Banff films bring extreme outdoor pursuits to Spokane’s big screen
Adventure, humor, awareness and awe, plus a good dose of pucker factor, are coming to Spokane next weekend in a road show of top outdoor adventure films.
The cream of the crop from the 31st annual Banff Mountain Film Festival will be traveling from Alberta to The Bing Crosby Theater Friday through Sunday.
The shows will take the audience to extremes, from ascending to one of the coldest places on earth to rappelling into the hottest place – to take a sample of molten lava from the bowels of a volcano.
The films feature all sorts of outdoor pursuits, including climbing, wildlife, pedaling and paddling.
And there’s always a good dose of human interest in flicks such as “Ski Bums Never Die” (switchbackentertainment.com), the whimsical look at formerly young Canadian powderholics from Nelson’s Whitewater Ski Area who eventually got jobs, had careers – and then became ski bums again into their 70s.
Of more than 300 films from numerous countries entered in the 2011 competition, judges winnowed them to about 50, which were publicly screened in Banff in the competition for $50,000 in prizes.
About 15 will be shown in Spokane over the course of three days on the Banff festival’s World Tour.
The final selections from available films won’t be made until Friday, just hours before the World Tour kicks off the first of a three-night run in Spokane.
But staffers from Mountain Gear, which sponsors the World Tour’s Spokane stop, traveled to see the films in Banff. And they have some favorites in the pack.
“We have to show ‘Cold,’ ” said show coordinator Phil Bridgers. “It’s the festival grand prize winner and it’s 19 minutes of amazing raw video filmed by three climbers without a film crew.”
“Cold” ( forgemotionpictures.com) revolves around the hand-held camera of Cory Richard, who learned during the expedition why no other American had climbed an 8,000-meter peak during winter.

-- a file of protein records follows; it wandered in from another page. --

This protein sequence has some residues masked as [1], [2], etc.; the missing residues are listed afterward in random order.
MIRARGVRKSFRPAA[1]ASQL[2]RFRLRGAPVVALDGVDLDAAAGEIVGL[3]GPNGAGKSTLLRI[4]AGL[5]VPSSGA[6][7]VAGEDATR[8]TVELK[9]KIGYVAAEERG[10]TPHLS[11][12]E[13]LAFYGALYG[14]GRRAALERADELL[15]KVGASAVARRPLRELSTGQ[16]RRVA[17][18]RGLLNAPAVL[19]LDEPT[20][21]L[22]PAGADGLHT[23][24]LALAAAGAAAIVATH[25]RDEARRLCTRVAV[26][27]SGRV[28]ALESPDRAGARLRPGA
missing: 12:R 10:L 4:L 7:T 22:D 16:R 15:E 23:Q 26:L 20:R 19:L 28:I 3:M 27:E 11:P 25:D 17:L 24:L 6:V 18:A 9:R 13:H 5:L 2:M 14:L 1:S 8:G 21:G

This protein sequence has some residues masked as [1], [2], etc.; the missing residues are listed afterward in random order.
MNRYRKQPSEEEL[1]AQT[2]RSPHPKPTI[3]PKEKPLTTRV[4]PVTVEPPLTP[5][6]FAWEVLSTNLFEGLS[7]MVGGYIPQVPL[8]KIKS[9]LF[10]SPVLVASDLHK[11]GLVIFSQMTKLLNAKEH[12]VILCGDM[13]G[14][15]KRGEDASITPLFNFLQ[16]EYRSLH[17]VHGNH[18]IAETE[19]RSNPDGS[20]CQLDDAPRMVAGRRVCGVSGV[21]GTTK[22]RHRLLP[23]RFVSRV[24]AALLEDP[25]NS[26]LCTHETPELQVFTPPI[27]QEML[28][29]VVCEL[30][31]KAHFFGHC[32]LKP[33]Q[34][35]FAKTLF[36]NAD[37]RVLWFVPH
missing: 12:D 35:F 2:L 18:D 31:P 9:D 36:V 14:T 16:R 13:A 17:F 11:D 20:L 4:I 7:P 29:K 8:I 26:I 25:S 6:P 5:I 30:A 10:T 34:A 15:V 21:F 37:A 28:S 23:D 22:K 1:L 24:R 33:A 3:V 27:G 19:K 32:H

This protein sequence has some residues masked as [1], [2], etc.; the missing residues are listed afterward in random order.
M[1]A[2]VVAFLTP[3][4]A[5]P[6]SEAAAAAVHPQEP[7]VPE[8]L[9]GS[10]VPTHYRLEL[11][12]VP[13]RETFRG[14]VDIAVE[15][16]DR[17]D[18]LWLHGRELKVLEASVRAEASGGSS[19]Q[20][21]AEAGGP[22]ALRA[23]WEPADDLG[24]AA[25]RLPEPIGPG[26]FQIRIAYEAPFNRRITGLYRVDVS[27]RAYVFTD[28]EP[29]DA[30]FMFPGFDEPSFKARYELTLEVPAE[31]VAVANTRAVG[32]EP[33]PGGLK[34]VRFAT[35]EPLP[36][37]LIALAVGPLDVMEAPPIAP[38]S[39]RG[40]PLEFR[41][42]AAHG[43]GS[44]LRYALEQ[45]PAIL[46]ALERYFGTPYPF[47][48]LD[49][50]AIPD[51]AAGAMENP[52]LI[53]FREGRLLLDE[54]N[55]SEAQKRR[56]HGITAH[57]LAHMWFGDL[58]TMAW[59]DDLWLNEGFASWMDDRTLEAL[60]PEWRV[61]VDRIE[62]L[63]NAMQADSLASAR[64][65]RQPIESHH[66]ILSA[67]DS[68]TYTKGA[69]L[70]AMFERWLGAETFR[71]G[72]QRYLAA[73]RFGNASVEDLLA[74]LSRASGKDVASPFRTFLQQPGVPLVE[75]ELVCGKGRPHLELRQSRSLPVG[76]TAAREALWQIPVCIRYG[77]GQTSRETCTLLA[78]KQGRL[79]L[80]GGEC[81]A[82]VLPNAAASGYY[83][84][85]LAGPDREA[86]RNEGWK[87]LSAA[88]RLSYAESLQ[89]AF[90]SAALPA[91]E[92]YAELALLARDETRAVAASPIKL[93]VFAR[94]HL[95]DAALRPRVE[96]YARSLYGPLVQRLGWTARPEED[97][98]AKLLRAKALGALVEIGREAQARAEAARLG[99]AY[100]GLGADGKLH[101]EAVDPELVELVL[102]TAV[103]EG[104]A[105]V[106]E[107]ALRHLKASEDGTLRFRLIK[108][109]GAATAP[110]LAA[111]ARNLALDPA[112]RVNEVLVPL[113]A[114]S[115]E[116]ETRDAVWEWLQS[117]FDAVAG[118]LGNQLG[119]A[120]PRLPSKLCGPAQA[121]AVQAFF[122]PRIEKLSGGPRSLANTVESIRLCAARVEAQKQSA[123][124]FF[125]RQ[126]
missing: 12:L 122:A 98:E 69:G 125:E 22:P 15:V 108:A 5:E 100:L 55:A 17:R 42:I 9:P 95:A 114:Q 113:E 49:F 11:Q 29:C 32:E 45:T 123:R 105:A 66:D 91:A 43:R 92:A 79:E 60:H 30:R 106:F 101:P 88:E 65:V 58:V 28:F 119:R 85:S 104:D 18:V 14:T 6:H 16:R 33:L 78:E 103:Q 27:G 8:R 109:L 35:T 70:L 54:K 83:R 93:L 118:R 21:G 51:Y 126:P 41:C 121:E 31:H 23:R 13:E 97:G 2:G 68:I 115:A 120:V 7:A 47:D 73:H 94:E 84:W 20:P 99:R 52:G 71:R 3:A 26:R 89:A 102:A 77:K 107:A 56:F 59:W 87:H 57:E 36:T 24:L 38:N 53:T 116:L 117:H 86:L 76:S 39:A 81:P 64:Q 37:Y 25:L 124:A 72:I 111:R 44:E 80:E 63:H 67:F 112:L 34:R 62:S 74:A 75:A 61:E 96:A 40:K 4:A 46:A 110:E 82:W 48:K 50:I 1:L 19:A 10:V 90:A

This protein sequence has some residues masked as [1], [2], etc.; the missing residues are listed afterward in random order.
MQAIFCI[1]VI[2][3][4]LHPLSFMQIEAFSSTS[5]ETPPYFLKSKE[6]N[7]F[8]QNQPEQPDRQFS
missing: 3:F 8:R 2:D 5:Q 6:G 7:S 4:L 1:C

The film captures the pain, fear and doubt of high-stakes extreme mountaineering, complete with a harrowing descent that amplifies the trio’s isolation and exposure.
“I’ve seen this film three times and I look forward to seeing it again,” Bridgers said, noting that Richards introduced the film to the audience in Banff and gave insights.
“He told us that after the three of them survived an avalanche, he got really upset with his teammates. He put away his camera, made sure they were all roped up and told them he was going to take charge and lead them out of danger. Then he walked about 50 feet and fell into a crevasse. That humbled him pretty fast.”
The Banff Mountain Film Festival is famous for fostering films chronicling the passions and obsessions – tragedies as well as victories – of mountaineers, endurance and extreme athletes, and environmental and cultural efforts around the world.
Cutting edge? You bet. Leo Houlding won acclaim last year for “The Asgard Project,” a film about his ambitious expedition to Baffin Island to make the first free ascent of one of the most difficult and remote big walls in the world.
“This year he got up on stage to show the summons he’d just received (a year later) to appear in court in Calgary because the film showed paragliding off the summit,” Bridgers said.
“That’s illegal in Canada. The crowd roared with laughter.”
A timely environmental issue is tackled this year by “Spoil,” a documentary ( epfilms.tv) that deals with a controversial proposed oil pipeline across British Columbia and through the range of the rare white grizzlies known as the spirit bears.